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The importance of calcium and vitamin D3

The eggshell is a highly specialized mineralized structure, which provides protection against physical damage and penetration by micro-organisms. The egg shell consists of the inner and outer shell membranes, the true shell and the cuticle. The crystalline layer of the shell, which is responsible for its mechanical strength, consists of more than 90% calcium in the form of calcium carbonate. Calcium is absorbed from the feed in the intestine. Provided that sufficient calcium (3.8–4.2%) is present in the feed, the process of calcium uptake, deposition and excretion is regulated by vitamin D3 and its metabolites.

Vitamin D3 is absorbed from the intestine in association with fats and requires the presence of bile salts for absorption. It is transported via the portal circulation to the liver, where it is accumulated. The first transformation occurs in the liver, where vitamin D3 is hydroxylated to become 25-hydroxyvitamin D3(25-OH D3). This vitamin D3 metabolite is then transported to the kidney where it is converted to the most active hormonal compound 1,25-dihydroxyvitamin D3 (1,25-(OH)2 D3). The production of 1,25-(OH)2 D3 is tightly regulated by parathyroid hormone (PTH) in response to serum calcium. If plasma calcium is low, PTH secretion is induced, which stimulates the hydroxylation of 25-OH D3 to 1,25-(OH)2 D3. This compound will increase calcium absorption in the intestine, mobilize calcium from the bones and reduce calcium excretion via the kidney. If plasma calcium is high, first PTH secretion and then 1,25-(OH)2 D3 production are suppressed, which result in a reduction of calcium absorption in the gut as well as calcium resorption from the bones and an increase in calcium excretion. Therefore it is of utmost importance for an optimum egg shell quality to optimize calcium supply and secure sufficient vitamin D3 activity available to the laying hen.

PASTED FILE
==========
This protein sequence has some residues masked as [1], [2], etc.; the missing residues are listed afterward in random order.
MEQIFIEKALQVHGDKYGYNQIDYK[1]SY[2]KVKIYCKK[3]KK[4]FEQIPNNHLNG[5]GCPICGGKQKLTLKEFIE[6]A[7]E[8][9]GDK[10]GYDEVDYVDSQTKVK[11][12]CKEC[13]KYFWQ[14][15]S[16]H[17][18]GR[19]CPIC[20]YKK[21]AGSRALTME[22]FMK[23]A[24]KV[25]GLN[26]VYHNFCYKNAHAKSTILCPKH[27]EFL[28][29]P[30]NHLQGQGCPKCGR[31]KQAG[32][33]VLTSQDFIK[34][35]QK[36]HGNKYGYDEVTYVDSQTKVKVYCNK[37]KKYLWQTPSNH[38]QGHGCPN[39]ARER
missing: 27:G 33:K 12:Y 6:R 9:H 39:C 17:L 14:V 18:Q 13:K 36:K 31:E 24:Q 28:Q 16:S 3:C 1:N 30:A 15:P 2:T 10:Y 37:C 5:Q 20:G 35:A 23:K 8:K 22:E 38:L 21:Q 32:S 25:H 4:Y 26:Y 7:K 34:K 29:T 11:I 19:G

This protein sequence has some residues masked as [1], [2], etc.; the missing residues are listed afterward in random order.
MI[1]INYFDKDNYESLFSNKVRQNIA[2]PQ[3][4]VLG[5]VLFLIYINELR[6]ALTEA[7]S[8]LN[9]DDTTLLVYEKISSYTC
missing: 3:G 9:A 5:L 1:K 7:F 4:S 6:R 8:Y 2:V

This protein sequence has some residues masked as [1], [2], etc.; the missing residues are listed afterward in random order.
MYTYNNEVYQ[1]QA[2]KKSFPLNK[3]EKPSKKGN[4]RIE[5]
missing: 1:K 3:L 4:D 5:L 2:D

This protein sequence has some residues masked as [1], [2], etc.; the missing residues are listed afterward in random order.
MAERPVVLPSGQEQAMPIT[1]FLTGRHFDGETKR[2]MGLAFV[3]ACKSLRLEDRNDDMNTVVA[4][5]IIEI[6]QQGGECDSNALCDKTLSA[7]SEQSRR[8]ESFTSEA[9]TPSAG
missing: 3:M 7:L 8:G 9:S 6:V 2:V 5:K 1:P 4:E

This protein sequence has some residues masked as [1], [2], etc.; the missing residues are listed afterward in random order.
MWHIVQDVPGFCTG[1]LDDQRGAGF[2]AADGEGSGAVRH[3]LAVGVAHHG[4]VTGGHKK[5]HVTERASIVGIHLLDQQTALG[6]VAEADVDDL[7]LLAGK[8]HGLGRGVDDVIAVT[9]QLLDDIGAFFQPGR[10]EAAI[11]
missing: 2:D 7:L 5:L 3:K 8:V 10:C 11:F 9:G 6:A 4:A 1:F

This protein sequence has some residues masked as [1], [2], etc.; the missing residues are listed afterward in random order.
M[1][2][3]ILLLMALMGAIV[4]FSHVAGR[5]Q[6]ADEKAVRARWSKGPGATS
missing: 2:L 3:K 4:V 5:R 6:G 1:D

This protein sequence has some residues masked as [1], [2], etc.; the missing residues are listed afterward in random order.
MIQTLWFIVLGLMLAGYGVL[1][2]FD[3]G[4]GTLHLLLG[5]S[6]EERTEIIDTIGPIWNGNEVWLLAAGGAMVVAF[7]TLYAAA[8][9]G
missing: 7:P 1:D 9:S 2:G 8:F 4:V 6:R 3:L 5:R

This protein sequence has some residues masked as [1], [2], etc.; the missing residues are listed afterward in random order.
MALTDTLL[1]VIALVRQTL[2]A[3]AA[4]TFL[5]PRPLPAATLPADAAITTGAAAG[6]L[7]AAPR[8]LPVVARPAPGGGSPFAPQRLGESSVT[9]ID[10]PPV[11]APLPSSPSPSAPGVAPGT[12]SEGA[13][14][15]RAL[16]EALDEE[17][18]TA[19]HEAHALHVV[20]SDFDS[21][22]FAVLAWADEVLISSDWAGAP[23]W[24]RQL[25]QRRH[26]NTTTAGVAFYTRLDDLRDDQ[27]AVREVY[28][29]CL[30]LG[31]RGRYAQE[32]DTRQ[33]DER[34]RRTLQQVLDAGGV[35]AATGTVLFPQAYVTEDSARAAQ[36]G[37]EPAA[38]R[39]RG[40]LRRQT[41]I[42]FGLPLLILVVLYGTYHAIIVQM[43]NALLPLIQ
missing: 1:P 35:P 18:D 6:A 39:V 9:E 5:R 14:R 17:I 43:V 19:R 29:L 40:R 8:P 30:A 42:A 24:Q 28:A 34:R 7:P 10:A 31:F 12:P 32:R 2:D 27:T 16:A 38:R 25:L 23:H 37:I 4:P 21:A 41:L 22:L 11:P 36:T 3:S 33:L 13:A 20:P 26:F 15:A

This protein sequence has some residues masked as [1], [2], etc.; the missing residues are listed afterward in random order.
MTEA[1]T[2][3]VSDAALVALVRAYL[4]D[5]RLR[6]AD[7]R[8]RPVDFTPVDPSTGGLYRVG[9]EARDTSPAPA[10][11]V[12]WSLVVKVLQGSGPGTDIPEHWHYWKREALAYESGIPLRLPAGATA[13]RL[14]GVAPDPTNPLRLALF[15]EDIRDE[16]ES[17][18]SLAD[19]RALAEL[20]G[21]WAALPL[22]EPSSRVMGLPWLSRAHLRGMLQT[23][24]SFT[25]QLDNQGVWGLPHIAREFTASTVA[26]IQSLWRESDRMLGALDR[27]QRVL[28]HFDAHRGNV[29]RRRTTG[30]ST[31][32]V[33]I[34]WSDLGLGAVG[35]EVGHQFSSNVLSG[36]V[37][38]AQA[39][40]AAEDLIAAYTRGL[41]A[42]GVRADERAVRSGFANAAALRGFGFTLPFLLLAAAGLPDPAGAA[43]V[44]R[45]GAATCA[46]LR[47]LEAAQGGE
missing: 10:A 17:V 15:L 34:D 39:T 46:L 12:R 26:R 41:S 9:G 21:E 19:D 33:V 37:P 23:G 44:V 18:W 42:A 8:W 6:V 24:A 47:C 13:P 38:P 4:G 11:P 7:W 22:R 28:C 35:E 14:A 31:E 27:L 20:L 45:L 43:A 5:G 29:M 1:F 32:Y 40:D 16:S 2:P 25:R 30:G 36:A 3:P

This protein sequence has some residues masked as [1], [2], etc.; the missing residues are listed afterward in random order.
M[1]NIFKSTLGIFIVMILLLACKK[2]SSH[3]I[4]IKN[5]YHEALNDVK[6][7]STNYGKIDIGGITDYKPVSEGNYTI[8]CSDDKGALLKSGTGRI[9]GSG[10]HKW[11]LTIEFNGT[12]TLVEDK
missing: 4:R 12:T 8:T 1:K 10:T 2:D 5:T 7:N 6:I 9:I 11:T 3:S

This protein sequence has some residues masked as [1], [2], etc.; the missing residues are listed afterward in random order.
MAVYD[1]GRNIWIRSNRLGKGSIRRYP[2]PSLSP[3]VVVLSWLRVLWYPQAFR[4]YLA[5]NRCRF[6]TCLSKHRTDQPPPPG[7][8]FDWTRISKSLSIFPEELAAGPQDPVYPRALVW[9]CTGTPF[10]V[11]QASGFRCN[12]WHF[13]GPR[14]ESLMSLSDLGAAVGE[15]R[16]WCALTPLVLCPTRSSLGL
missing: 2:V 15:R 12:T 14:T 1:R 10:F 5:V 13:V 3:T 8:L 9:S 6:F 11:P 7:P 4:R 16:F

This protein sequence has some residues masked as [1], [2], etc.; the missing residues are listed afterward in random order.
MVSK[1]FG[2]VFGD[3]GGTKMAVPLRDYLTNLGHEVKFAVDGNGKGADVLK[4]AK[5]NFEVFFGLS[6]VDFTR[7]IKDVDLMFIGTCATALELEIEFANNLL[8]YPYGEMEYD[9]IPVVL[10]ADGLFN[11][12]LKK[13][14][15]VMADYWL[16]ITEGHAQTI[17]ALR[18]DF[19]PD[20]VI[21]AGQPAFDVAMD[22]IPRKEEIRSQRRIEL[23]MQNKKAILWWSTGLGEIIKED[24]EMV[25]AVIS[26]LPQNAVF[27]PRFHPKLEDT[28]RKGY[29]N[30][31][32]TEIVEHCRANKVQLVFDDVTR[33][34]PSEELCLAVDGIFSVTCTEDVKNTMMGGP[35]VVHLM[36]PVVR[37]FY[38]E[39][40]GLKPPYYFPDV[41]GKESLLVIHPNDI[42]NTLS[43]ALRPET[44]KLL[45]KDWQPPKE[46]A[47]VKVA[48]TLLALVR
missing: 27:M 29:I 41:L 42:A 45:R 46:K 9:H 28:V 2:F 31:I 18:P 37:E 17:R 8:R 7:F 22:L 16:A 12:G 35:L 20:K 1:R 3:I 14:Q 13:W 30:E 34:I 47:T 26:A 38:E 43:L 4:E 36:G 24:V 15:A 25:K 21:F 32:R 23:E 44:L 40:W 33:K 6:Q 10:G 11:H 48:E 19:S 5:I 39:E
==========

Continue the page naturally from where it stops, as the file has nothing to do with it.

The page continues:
Despite adequate fortification of layer feeds with vitamin D3, clinical signs of vitamin D3 deficiency such as rickets or cagelayer- fatigue can frequently be observed in laying hens kept under commercial conditions. Such disorders indicate insufficient utilization of the dietary vitamin D3, which can be counteracted by a special feed product such as ROVIMIX® Hy•D®.

Chemically, Hy•D® is 25-OH D3, representing the first metabolite in the cascade of vitamin D mobilization. In numerous studies, Hy•D® has been demonstrated to support the homeostatic function of vitamin D3, which is important to provide sufficient minerals for incorporation into the bone matrix as well as for optimizing the stability of the eggshell. Hy•D® also helps to maximize bone mass before the onset of lay and thus prevents layers from a fatal demineralization of the bones, resulting in osteoporosis. Therefore, Hy•D® is an effective and more flexible source of vitamin D3 activity for optimizing vitamin nutrition and ultimately maximizing profitability of modern layer production.

© The State of Queensland, Australia (through its Department of Primary Industries and Fisheries) and DSM Nutritional Products Ltd., 2007. No part of this publication may be reproduced, copied or transmitted save with prior written permission of Director, Intellectual Property Commercialisation Unit, Department of Primary Industries and Fisheries, GPO Box 46 Brisbane, Queensland, Australia 4001, and DSM Nutritional Products Ltd.
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